Equity: Brand Stretch
01 Jan 2009|Added Value
Now, we are no marketing purists. To quote a client, “There’s no harm knocking off a few gas stations when you are on your way to rob a bank”. But, when less than a third of all brand extensions launched actually make it to adulthood, you get a sense that guidelines for healthy stretch might be helpful.
Many of the infant mortalities occur because the new product simply doesn’t bring any material advantage. Others because the size of the opportunity does not merit the marketing support to make a good product cut through. And some, because the business expected the extension to rejuvenate an otherwise ailing core brand.
In our experience, the only good reason to extend a brand with a new product is if you believe it will help you to either access profitable new users, occasions or price points. And without significant cannibalisation of the core brand (some is usually inevitable). If it ticks one of these boxes, if the product has an advantage and if the business can afford to support it properly, then it should enhance the brand. Provided that the brand can enhance it.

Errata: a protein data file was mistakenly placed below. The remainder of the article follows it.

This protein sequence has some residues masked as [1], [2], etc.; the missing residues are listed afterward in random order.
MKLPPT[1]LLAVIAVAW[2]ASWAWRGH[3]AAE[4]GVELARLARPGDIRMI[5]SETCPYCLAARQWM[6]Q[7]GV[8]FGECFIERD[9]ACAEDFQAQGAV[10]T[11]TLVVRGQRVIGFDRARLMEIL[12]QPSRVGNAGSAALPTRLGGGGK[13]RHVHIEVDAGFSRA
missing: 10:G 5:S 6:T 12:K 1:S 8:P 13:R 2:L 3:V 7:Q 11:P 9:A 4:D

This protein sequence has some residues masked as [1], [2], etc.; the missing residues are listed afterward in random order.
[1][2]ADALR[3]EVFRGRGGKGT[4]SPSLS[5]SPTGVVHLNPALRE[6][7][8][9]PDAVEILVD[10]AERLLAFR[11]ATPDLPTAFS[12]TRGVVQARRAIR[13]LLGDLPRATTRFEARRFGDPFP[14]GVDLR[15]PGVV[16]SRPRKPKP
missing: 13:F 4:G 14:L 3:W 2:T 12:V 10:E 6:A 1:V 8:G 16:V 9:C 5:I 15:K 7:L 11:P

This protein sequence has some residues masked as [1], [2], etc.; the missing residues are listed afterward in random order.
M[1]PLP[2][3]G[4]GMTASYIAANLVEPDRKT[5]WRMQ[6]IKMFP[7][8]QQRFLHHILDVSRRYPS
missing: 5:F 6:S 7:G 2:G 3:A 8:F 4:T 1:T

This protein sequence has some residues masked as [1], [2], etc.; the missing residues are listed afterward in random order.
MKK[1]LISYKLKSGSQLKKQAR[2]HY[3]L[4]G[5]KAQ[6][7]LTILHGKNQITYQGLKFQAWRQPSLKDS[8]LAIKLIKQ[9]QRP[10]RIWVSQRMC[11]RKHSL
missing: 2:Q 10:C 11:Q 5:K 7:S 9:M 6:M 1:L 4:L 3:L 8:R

Which may sound complex, but it’s actually quite simple. A good brand extension takes an established brand attribute into a new market space, where the attribute has currency, but is not yet available. The new offer is desirable and the core brand benefits from the association with the new space. Think iTunes, or virtually anything Apple has launched in the last 5 years.
All of which means that effective brand stretch requires a deep understanding of your own brand’s equity and a sharp sense of where its future profit opportunity could be. Couple that with the imagination of the inventor and the discipline of the brand strategist and you should be in safe hands. At least we would like to think so.prev next